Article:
ICEBEAR Offshore // 1st Passage on the Big Boat

Blast off from Grenada. ICEBEAR covered 100 miles in the first 11 hours at sea!

0430 on Monday morning, April 1. 313 miles into our first real passage on ICE BEAR, the new-to-us Swan 59. We’re making 6-7 knots on a bit of a lumpy sea, with light, unsteady winds. Two hours ago a squall blew through and we had to reef the main and the genoa. Now, each time we try to sail deeper onto our course, the mainsail slats and bangs. I truly cannot complain though. Up to now we’ve had two extremely pleasant days of sailing, and even in the light breeze, ICE BEAR is FAST.

Crew arrived into Port Louis in Grenada. We’d meant to be anchored outside the city, but after the delivery south with Ricard & Jenni, at 2300, when Mia was about to lower the anchor on the sandbar just south of the channel, nothing happened when she pressed the windlass button. One more item on the to-fix list, which is growing dramatically. We parked at the megayacht slip and moved spaces next morning. The next few (very hot) days were spent getting the new boat ready for her first real passage in earnest with crew aboard - modifying the bunk beds in the crew cabins; re-wiring the windlass (which we did fix); throwing out more accumulated stuff; removing the old name from the sailcover.

Jenni came out to shadow our full-day briefing the day after we met her and the LTD Sailing gang for dinner at Umbrella’s on Grand Anse beach. The morning session was spent at the dock getting water tanks topped up and cleaning customs. Then we went out to anchor to get some breeze and swim and finish the safety, nav and weather briefings. Jenni hitched a ride back in with a local guy so we didn't have to launch our dinghy, which was already stowed for the passage.

Next morning we hoisted sail for a very brief blast up the coast to the underwater sculpture park off Moliniere Point. All the moorings were taken so Mia & I dropped the crew off next to the dive site and just drifted offshore while they explored. We anchored up again for the night just off the beach in 12 meters and did some more free diving before dinner. We left early the next morning, bound nonstop for San Juan.

Dawn watch in the early morning light.

Mia & I spent an hour the morning crew arrived to reflect on the past two months, the busiest of our careers, and discuss our feelings about the new boat. We haven’t bought anything yet - the deal was a one-year charter, with an option to buyout the owner - and my feelings have swayed from one extreme to the next, mostly depending on how tired I am. And I’ve been pretty damn tired over the past eight weeks, manning the repairs on ISBJORN following the Caribbean 600 race and getting the 59 sorted out and ready for crew.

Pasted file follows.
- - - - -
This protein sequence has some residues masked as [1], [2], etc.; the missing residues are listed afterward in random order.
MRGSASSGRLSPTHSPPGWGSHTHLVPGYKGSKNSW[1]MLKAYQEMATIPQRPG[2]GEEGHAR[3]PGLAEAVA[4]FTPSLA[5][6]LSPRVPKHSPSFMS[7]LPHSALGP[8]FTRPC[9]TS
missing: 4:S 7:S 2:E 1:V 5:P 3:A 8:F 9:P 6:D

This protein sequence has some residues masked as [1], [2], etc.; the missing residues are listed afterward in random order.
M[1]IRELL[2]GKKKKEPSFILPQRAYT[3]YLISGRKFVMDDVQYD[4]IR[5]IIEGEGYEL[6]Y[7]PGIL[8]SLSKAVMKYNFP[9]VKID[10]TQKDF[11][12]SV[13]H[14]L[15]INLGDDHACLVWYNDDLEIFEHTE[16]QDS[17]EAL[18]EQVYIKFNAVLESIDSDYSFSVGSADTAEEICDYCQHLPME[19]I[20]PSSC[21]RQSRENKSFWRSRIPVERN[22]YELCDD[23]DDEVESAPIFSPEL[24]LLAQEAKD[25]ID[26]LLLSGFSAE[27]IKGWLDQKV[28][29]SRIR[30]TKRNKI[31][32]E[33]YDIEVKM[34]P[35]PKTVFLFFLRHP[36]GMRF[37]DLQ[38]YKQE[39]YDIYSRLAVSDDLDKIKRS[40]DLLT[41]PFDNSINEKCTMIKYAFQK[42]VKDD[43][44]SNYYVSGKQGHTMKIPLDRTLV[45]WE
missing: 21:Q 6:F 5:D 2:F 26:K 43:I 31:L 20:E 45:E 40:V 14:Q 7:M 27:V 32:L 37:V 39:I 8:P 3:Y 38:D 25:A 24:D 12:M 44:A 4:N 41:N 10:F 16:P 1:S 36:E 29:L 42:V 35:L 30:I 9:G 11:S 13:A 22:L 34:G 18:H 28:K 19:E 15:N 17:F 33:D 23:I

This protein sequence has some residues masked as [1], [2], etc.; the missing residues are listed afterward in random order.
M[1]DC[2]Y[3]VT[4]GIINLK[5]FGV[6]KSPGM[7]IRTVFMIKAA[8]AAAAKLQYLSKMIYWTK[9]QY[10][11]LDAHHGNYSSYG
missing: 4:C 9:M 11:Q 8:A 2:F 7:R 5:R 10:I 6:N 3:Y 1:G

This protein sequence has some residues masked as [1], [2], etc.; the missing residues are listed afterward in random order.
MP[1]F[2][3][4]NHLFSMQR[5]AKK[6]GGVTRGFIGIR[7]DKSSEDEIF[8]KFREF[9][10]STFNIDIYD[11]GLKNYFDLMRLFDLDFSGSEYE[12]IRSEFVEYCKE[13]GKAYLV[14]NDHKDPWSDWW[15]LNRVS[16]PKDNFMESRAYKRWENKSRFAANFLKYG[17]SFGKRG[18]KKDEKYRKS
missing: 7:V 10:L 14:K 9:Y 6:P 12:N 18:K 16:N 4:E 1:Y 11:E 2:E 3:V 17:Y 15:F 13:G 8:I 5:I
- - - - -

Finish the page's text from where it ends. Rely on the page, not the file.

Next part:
HOLD FAST! Don’t miss our new pirate flags ;)

In short, Mia & I are excited about the new boat and the opportunities we have with it, and yet terrified of how it’ll change our life. In many ways, getting this second, bigger boat, is a much bigger leap of faith than we took when we first started the business with the 48. The stakes are higher - with ISBJORN, if things went south, or if we just did’t feel like sailing anymore, we could transition to a life ashore and afford to keep the 48 as our own personal boat. Not anymore - the 59 is big, will be expensive to maintain and expensive to buy, which it’s looking more and more likely that will happen. It’s scary.

That said…what a boat! All it took for me to buy in were some of the first drone photos and videos of ICE BEAR making 8 knots effortlessly through a flat sea. She looks long and sexy from above, irresistible. I’m on this boat now, we’ve sailed her over 500 miles already and fat chance I’m giving her up now.

ICEBEAR making 8 knots on a flat sea.

On leaving Grenada, the trades were still blowing strong, 20 knots with a southeasterly kink. We set one reef in the mainsail and the full genoa, and once clear of the wind shadow of the high island, right blasted off. I took a quick doze and woke up to see double-digit boat speeds on the GPS at the nav station, 10.6 the fastest at a glance. We reeled off 100 miles in the first 11 hours of the passage! Back in 2017, we set a speed record on ISBJORN on this very passage, one that still stands for the 48 under our stewardship, recording two days straight of over 200 miles. On ICE BEAR I was salivating after that fast start, thinking we’d smash ISBJORN’s daily run record on the first freaking passage.

It wasn’t to be. The wind shut down the first night and we (only!) managed 180 miles in that first day at sea. What surprises me most is how fast she is in light airs. Ghosting along on a fast sea earlier today, we still managed 5 knots with the sails barely pulling. We eventually gave up and motored to give the crew a chance to shower and eat dinner. The wind came back just before midnight.

Approaching St. Croix in the USVI.

It’s 80 miles to St. Croix now, and while I’d love to stop, we don’t have the time this time around. We’ll sail close by the east coast of the island - the USA’s eastern most point actually - then continue northwest through the Spanish Virgin Islands and around the tip of Puerto Rico towards San Juan.

Dad’s already there on ISBJORN, having sailed here over from Antigua over the past week with his cousins and some friends. They left Antigua and called at St. Bart’s, St. Martin, Anguilla, Jost van Dyke and finally Culebra before finishing in San Juan yesterday. He’ll be there waiting for us, and once again, both boats will be re-united. Then they’ll sail together to Key West, Bermuda and finally Annapolis.

Landfall in San Juan!

Castillo San Felipe del Morro, the 16th century fort guarding the harbor at Old San Juan.